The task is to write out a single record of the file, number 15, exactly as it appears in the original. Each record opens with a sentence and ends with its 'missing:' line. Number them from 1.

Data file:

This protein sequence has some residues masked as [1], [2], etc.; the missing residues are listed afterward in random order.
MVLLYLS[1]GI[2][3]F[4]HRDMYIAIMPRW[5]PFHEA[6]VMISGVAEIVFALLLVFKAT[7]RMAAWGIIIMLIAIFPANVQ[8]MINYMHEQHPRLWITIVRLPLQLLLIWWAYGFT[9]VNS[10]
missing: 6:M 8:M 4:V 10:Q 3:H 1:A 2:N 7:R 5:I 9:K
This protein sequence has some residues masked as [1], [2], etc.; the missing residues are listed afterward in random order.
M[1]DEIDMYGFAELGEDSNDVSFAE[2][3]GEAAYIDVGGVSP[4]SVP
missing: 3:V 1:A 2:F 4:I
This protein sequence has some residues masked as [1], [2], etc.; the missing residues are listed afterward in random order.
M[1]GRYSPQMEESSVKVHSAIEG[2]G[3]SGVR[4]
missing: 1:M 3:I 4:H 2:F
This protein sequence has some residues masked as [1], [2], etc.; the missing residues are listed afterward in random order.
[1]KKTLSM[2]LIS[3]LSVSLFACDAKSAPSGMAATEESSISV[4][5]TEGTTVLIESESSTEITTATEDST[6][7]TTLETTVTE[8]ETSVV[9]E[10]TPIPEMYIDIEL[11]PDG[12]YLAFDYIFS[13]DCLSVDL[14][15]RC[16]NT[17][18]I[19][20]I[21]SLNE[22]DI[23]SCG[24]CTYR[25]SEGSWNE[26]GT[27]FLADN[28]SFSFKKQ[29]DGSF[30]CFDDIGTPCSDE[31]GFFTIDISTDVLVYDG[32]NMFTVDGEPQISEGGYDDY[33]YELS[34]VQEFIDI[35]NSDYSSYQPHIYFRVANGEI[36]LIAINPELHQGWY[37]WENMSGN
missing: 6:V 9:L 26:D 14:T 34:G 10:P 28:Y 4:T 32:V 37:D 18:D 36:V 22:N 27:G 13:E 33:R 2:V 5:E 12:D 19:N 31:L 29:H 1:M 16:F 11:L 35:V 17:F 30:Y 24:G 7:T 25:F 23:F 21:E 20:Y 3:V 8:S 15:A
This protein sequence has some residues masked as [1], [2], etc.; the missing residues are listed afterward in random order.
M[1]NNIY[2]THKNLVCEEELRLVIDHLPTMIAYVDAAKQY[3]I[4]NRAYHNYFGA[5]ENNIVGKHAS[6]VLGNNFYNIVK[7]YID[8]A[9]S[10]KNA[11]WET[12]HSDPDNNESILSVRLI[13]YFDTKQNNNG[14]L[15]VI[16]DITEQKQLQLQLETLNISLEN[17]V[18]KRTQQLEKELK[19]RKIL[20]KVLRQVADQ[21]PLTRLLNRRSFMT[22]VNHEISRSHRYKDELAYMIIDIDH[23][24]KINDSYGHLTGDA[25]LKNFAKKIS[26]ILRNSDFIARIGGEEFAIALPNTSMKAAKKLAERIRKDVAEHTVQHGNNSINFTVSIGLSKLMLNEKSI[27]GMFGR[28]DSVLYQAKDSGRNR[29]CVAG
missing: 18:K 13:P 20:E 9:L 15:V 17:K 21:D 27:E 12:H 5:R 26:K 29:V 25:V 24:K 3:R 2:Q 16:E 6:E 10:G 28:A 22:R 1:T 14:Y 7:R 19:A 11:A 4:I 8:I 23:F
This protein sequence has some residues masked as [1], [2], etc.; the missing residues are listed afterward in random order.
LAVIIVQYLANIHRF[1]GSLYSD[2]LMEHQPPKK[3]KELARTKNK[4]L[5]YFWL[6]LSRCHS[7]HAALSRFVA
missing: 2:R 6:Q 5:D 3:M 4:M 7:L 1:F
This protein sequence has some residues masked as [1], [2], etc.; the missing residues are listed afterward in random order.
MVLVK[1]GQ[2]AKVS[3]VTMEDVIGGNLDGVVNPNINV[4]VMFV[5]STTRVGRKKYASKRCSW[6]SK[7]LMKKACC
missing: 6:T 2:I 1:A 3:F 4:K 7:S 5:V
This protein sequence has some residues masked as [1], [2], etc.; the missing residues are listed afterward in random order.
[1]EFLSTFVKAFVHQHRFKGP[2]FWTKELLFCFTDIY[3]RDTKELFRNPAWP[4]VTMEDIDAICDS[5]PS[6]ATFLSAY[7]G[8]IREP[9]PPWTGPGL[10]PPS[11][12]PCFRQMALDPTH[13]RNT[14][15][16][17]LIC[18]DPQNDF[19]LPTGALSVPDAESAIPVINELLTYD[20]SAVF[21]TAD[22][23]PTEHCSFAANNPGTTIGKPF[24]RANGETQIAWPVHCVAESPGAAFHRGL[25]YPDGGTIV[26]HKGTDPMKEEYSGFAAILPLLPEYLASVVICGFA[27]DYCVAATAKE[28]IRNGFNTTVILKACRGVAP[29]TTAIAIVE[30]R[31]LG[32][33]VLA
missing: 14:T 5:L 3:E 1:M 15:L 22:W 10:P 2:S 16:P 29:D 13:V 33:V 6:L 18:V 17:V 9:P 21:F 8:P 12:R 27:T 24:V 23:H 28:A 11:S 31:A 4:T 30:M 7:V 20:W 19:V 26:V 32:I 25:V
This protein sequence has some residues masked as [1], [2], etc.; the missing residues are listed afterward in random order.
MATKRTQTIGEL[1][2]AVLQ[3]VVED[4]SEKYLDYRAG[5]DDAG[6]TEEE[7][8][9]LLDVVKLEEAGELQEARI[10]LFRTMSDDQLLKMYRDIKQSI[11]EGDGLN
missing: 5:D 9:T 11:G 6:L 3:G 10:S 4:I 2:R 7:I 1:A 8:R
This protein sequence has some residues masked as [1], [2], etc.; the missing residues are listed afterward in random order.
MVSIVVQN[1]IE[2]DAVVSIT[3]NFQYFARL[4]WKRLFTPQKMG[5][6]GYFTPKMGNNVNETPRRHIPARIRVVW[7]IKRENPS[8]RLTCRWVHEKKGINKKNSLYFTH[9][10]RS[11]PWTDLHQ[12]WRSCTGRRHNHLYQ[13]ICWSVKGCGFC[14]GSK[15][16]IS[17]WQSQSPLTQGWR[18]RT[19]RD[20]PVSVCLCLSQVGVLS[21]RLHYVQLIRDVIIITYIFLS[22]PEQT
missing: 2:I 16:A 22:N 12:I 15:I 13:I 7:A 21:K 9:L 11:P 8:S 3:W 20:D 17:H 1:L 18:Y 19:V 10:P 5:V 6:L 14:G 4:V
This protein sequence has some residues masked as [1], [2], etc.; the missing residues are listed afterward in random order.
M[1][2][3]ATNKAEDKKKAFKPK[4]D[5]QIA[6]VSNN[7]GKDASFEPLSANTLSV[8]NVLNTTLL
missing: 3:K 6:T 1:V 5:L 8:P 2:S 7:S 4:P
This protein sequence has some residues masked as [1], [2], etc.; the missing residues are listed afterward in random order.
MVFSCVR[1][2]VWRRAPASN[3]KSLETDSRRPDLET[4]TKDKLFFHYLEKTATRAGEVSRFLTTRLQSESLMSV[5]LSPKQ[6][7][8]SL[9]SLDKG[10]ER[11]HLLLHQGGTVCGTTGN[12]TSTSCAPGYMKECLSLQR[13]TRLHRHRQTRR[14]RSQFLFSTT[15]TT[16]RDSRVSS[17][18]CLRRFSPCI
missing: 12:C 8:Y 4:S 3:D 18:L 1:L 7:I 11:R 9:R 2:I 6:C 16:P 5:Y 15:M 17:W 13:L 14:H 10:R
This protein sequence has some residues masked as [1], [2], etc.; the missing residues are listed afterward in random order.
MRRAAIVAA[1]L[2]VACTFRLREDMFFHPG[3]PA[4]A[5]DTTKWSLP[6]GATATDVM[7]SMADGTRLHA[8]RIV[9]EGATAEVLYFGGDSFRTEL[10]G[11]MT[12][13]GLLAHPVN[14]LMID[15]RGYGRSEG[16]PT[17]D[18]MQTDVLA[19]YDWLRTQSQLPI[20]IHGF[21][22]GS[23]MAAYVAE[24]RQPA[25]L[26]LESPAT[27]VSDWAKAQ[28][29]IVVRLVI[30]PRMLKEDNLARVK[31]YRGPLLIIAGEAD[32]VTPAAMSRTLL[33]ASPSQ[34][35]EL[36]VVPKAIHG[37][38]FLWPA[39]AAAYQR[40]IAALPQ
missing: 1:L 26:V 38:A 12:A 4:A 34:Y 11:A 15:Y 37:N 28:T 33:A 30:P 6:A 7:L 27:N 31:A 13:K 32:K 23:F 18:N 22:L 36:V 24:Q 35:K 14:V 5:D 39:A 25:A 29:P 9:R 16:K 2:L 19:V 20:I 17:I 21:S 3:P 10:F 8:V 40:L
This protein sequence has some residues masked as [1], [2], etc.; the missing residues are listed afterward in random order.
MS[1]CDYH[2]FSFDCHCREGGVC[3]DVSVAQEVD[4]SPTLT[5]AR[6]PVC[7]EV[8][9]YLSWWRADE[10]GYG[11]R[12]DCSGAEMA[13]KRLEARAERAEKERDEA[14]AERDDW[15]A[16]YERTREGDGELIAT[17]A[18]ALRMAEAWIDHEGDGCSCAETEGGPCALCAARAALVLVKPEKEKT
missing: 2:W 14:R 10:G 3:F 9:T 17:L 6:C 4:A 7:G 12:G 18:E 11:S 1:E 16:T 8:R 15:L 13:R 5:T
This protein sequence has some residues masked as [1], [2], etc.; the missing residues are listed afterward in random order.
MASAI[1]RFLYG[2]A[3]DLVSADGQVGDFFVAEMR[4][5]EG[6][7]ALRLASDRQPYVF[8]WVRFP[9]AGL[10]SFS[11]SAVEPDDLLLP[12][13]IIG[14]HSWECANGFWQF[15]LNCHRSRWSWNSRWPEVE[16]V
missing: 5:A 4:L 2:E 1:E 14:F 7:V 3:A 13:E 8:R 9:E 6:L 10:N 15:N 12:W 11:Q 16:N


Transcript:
This protein sequence has some residues masked as [1], [2], etc.; the missing residues are listed afterward in random order.
MASAI[1]RFLYG[2]A[3]DLVSADGQVGDFFVAEMR[4][5]EG[6][7]ALRLASDRQPYVF[8]WVRFP[9]AGL[10]SFS[11]SAVEPDDLLLP[12][13]IIG[14]HSWECANGFWQF[15]LNCHRSRWSWNSRWPEVE[16]V
missing: 5:A 4:L 2:E 1:E 14:F 7:V 3:A 13:E 8:R 9:E 6:L 10:N 15:N 12:W 11:Q 16:N